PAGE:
The other night, at a wine-tasting evening hosted by a friend of mine, I got into a conversation with a very nice, smart guy I'd never met before. He happened to mention that he'd recently broken up with someone he'd been dating, an ambitious young woman who worked in advertising. At that point I informed him that I was a dating blogger — which meant he had to tell me everything, especially why things hadn't worked out.
"She was a very achievement-oriented person, without much relationship experience," he said. "And eventually, I started to think that she — and other people like that whom I've dated less seriously — didn't really understand how to work to improve a situation where there wasn't a clear short-term goal. Although she seemed to really want to be in the relationship, the more I tried to get her to open up, and to work on communicating and developing the bond between us, the more she seemed to close down."
I thought his insight was very interesting. I feel like I've met the kind of excessively goal-oriented people of which he speaks ... and maybe I've even been one in the past. Perhaps this is what happens with folks like that: These over-achievers are interested in finding a "catch," but once they get him, they don't know how to handle it. Many people who become obsessed with external achievements do so because they don't have great self-esteem, and they hope the guy will make them feel better about themselves. But after they "achieve" a romantic commitment from someone — after the initial excitement wears off — they find the old bad self-esteem remains, albeit slightly mitigated by the comfort of the relationship. Not wanting to reveal a core that they feel is somehow inferior, they withdraw rather than feeling good enough about themselves to reveal more of their true selves.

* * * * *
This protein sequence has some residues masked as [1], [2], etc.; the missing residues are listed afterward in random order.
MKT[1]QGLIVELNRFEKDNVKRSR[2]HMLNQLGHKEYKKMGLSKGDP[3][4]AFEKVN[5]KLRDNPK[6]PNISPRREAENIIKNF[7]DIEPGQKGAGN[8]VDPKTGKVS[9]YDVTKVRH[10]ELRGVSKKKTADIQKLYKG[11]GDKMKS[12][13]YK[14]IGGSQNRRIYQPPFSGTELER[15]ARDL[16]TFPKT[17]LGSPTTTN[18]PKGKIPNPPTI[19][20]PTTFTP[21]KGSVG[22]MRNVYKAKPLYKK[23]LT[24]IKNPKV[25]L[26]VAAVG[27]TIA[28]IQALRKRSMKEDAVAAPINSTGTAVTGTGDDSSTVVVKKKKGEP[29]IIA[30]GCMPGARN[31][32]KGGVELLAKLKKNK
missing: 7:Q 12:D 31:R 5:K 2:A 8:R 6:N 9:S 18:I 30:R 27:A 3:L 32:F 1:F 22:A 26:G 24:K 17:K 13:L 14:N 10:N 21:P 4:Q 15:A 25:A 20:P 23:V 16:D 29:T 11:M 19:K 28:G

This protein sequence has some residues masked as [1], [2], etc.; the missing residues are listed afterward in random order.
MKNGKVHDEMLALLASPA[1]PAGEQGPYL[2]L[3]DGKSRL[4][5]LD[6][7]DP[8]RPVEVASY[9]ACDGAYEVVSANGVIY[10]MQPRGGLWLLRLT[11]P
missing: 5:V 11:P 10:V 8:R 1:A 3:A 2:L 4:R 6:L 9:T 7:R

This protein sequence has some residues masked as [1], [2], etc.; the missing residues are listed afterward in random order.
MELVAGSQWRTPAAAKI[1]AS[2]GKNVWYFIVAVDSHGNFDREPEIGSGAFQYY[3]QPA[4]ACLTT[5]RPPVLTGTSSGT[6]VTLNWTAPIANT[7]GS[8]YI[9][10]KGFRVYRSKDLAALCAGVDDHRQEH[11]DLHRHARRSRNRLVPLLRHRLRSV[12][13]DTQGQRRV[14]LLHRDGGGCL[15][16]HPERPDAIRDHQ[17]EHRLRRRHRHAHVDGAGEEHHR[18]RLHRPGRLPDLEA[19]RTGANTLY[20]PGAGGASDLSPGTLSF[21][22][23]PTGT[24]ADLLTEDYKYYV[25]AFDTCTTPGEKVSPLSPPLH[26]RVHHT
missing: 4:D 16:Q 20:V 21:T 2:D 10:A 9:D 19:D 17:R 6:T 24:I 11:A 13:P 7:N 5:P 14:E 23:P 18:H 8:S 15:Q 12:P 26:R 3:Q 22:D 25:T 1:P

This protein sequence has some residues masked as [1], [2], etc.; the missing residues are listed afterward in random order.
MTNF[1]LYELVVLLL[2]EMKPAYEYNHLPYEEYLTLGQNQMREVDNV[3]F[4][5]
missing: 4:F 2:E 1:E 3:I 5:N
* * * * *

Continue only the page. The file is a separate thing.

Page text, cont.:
Or maybe what's going on is more simple: Achievement-oriented people spend so much time thinking about their careers that they don't expend much effort on developing personal relationships … so that when a good romance comes their way, they lack the "skill set" and experience required to make it work. (To that point: The wine-party dude said his ex didn't seem to have many close friends.)
What do you all think about this? Am I onto something? Have you had unfulfilling romantic experiences with people who are obsessively achievement-oriented? Above and beyond blatant commitment-phobia, what do you think accounts for the inability of those strivers to successfully